Irish Republican News · October 31, 2015
[Irish Republican News]

[Irish Republican News]
Kenny accused of ‘make-believe’ politics


Taoiseach Enda Kenny has been accused of suffering from ‘Walter Mitty’ syndrome after one of his infamous ‘tall tales’ was finally exposed as an invention.

The Fine Gael leader was forced to backtrack on comments he has repeatedly made about being advised by the Governor of the Central Bank that the 26-County Army should be made available to guard cash machines in 2012.

Kenny repeated the comments in Spain last week, and later insisted that the ‘option’ of providing military officers to ATM machines was genuinely considered just over three years ago.

The Taoiseach had told the conference of the European People’s Party in Madrid: “The Governor of the Central Bank in Ireland said to me, ‘It looks like this weekend... you’ll have to put the Army around the banks and around the ATM machines and introduce capital controls, like they had in Cyprus.’”

Kenny added: “So we’ve pulled back from that brink.”

However, Central Bank and military officials have all denied the tale, which has gathered international media attention.

The Taoiseach has previously been accused of fabricating some events, apparently for political purposes. Examples include a discussion in a pub on the cost of water charges with a man “with two pints in his hand”; the individual was never identified, despite Kenny claiming to “know him”. He also claimed to have met a Cavan woman after she had driven to Dublin for a hospital appointment, and a worker on a Cork building site who foresaw a recovery in the construction industry.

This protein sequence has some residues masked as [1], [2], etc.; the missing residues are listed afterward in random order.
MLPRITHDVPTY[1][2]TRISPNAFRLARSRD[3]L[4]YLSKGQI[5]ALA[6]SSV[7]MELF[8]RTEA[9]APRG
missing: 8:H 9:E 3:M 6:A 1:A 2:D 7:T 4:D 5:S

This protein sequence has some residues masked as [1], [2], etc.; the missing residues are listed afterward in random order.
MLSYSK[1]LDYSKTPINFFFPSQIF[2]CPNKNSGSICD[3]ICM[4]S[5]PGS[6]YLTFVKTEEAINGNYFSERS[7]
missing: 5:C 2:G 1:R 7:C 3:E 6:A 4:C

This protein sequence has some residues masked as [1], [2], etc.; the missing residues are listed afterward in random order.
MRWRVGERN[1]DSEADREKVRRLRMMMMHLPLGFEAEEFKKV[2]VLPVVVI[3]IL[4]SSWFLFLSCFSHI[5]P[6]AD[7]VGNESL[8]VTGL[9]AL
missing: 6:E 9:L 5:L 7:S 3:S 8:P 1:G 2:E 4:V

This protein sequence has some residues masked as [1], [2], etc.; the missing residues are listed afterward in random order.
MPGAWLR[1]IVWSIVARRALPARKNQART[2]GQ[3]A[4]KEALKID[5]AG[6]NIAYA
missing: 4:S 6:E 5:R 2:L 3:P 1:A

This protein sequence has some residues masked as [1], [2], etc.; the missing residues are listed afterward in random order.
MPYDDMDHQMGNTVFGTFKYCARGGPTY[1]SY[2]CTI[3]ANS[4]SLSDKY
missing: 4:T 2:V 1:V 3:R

More recently, in an apparent analogy on the economic crisis, Kenny claimed he had a “heart wrenching” discussion on a bench in Merrion Square with a homeless man, who he described as “coming out of a trough to go to a better place”.

Those ‘anecdotes’ aside, the ‘Army at the ATMs’ story is a more serious matter.

Sinn Fein TD and Finance Spokesperson Pearse Doherty said that the admission by Kenny that there had in fact been no such briefing from the Governor of the Central Bank was “highly embarrassing” given that these comments were made in front of a gathering of European legislators.

He has called on Enda Kenny to make a statement to the Dail to set the record straight. He said the “yarn” was at odds with the evidence presented to the Banking Inquiry.

“This is a government that has fallen for its own spin,” he said.

“This matter is still open however. The Banking Inquiry must have complete clarity on whether Ireland came within 48 hours of introducing capital controls as Enda Kenny claimed. An Taoiseach must make a statement before the Dail when it reconvenes next week to set the record straight and lay the matter to rest.”

He said he had written to the Banking Inquiry to ask that it contacts both Enda Kenny and the Central Bank to clarify this issue.

“An Taoiseach has not only embarrassed himself in being caught out on his increasingly tall tales, but he was representing Ireland and has embarrassed the state as a result of these wild claims.”

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